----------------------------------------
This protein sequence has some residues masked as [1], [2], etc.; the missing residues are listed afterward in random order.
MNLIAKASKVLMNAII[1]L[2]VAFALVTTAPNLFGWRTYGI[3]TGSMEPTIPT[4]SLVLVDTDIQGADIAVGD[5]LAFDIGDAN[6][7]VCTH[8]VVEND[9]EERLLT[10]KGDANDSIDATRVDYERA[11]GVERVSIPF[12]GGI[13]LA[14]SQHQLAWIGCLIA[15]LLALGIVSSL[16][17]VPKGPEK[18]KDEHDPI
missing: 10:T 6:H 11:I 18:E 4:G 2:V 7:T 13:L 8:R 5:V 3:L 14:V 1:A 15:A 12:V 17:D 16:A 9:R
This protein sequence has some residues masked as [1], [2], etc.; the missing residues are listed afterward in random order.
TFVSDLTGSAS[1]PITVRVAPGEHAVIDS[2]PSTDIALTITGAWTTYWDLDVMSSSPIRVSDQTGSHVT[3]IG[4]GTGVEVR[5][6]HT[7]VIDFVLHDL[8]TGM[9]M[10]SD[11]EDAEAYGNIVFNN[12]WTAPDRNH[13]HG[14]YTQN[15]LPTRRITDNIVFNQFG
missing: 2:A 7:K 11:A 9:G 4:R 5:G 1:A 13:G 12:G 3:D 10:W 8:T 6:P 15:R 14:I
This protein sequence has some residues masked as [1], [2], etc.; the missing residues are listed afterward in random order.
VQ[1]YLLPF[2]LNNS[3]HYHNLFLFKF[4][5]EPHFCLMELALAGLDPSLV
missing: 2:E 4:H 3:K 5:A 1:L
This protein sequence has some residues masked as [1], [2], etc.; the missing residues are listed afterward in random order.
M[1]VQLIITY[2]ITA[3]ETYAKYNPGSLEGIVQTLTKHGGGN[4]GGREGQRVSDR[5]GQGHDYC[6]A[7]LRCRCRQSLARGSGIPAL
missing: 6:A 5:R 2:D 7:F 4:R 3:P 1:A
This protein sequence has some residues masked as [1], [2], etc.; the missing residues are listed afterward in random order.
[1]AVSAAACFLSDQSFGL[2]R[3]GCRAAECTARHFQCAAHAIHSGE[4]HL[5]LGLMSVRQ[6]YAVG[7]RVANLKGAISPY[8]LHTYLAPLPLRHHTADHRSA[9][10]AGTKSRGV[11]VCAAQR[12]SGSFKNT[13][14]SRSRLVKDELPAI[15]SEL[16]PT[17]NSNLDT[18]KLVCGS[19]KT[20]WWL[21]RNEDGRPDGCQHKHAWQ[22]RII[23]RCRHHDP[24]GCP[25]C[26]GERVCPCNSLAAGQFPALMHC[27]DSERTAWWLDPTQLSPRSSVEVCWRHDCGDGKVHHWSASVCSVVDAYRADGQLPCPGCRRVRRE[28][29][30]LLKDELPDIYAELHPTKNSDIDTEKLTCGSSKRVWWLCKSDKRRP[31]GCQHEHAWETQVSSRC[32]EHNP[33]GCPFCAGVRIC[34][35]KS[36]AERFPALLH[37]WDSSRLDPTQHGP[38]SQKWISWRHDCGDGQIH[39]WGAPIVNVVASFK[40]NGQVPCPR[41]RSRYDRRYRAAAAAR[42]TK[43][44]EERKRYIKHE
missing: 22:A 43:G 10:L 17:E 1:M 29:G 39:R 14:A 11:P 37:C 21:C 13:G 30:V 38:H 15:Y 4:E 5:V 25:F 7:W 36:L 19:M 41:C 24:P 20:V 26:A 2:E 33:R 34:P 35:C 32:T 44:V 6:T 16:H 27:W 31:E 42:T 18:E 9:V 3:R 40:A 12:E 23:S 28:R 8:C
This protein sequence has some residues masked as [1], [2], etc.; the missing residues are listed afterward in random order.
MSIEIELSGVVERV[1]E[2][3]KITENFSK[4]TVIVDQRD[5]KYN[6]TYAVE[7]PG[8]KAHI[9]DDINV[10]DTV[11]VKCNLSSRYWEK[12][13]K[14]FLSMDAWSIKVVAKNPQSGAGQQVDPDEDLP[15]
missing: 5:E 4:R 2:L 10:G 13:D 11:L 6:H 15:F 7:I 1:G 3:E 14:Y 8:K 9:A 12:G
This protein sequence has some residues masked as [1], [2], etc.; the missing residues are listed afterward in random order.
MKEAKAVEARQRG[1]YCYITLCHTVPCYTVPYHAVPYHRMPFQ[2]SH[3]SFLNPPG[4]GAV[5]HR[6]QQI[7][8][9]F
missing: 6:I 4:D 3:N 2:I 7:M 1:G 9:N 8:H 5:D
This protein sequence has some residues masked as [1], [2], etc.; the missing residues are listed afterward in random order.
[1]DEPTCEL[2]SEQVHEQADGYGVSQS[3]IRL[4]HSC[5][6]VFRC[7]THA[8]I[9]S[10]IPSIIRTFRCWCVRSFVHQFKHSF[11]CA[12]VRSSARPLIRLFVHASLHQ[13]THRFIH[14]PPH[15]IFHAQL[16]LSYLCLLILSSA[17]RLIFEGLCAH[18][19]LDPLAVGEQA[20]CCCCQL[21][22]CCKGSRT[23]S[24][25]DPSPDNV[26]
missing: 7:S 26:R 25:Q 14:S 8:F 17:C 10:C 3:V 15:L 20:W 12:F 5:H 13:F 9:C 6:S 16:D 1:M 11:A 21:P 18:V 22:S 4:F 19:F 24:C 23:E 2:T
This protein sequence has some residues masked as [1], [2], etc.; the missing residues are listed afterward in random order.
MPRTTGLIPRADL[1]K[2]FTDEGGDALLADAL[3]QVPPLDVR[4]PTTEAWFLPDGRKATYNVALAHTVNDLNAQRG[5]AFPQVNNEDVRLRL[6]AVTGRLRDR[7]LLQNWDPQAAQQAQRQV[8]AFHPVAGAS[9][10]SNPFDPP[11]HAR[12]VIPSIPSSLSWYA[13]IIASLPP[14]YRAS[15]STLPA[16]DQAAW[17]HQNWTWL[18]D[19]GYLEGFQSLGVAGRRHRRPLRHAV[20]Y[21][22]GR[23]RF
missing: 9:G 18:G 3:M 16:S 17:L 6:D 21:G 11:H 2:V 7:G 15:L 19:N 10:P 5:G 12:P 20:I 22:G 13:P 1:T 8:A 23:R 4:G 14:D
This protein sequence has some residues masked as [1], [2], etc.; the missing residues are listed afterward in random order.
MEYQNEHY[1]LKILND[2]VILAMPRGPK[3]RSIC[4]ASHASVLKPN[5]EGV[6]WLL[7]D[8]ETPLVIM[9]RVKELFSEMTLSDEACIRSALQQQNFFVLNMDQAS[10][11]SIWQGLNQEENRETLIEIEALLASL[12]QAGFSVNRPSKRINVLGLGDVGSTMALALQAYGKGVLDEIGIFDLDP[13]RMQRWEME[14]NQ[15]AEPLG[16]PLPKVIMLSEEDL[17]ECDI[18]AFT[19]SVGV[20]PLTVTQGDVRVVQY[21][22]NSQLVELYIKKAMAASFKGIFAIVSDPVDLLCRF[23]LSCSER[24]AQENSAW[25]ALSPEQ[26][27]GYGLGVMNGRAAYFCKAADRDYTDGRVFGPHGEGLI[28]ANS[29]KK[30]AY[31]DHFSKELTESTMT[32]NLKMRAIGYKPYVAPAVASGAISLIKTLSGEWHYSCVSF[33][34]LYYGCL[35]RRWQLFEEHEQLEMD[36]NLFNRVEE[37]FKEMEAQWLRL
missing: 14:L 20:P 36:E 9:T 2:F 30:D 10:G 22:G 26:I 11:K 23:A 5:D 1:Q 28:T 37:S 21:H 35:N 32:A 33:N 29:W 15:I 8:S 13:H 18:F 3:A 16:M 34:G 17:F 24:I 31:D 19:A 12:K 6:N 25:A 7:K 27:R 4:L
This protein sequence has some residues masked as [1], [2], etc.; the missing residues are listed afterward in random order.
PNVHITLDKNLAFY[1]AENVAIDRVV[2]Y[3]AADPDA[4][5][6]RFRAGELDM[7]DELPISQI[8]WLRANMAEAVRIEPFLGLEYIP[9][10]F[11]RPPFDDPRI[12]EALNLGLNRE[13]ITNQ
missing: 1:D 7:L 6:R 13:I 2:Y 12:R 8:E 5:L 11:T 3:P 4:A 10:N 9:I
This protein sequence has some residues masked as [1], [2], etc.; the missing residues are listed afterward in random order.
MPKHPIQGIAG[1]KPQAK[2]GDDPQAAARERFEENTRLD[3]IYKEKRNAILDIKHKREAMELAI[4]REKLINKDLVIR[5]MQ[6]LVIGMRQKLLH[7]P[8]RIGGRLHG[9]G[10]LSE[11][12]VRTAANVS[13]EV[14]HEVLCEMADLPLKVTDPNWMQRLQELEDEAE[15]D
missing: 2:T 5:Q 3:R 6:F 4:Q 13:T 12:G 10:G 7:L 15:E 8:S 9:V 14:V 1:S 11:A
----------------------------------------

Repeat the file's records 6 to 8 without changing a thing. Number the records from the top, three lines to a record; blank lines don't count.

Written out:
This protein sequence has some residues masked as [1], [2], etc.; the missing residues are listed afterward in random order.
MSIEIELSGVVERV[1]E[2][3]KITENFSK[4]TVIVDQRD[5]KYN[6]TYAVE[7]PG[8]KAHI[9]DDINV[10]DTV[11]VKCNLSSRYWEK[12][13]K[14]FLSMDAWSIKVVAKNPQSGAGQQVDPDEDLP[15]
missing: 5:E 4:R 2:L 10:G 13:D 11:L 6:H 15:F 7:I 1:G 3:E 14:Y 8:K 9:A 12:G
This protein sequence has some residues masked as [1], [2], etc.; the missing residues are listed afterward in random order.
MKEAKAVEARQRG[1]YCYITLCHTVPCYTVPYHAVPYHRMPFQ[2]SH[3]SFLNPPG[4]GAV[5]HR[6]QQI[7][8][9]F
missing: 6:I 4:D 3:N 2:I 7:M 1:G 9:N 8:H 5:D
This protein sequence has some residues masked as [1], [2], etc.; the missing residues are listed afterward in random order.
[1]DEPTCEL[2]SEQVHEQADGYGVSQS[3]IRL[4]HSC[5][6]VFRC[7]THA[8]I[9]S[10]IPSIIRTFRCWCVRSFVHQFKHSF[11]CA[12]VRSSARPLIRLFVHASLHQ[13]THRFIH[14]PPH[15]IFHAQL[16]LSYLCLLILSSA[17]RLIFEGLCAH[18][19]LDPLAVGEQA[20]CCCCQL[21][22]CCKGSRT[23]S[24][25]DPSPDNV[26]
missing: 7:S 26:R 25:Q 14:S 8:F 17:C 10:C 3:V 15:L 20:W 12:F 5:H 13:F 9:C 6:S 16:D 1:M 11:A 21:P 18:V 22:S 4:F 19:F 24:C 23:E 2:T